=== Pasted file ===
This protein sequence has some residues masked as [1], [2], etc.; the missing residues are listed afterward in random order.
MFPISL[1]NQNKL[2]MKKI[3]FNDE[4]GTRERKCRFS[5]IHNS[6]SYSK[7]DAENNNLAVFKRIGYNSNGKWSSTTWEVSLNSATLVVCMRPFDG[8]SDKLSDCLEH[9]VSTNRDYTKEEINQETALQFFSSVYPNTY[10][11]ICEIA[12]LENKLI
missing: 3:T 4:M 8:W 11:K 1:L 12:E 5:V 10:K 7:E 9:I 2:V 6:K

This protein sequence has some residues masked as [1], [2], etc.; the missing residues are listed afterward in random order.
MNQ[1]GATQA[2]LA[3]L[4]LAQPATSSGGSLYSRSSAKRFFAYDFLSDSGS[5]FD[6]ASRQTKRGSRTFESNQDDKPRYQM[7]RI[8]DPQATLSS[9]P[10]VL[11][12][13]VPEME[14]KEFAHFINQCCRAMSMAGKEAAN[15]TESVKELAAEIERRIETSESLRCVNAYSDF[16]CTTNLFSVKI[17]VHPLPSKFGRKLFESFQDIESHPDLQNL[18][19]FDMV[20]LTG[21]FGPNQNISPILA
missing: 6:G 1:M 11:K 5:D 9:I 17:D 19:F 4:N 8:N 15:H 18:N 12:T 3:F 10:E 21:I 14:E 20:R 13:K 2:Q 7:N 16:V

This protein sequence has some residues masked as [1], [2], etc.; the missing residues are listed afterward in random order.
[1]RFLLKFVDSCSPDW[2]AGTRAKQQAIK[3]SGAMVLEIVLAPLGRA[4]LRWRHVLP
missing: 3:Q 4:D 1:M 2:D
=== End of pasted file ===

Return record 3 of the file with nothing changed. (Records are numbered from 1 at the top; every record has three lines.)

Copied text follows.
This protein sequence has some residues masked as [1], [2], etc.; the missing residues are listed afterward in random order.
[1]RFLLKFVDSCSPDW[2]AGTRAKQQAIK[3]SGAMVLEIVLAPLGRA[4]LRWRHVLP
missing: 3:Q 4:D 1:M 2:D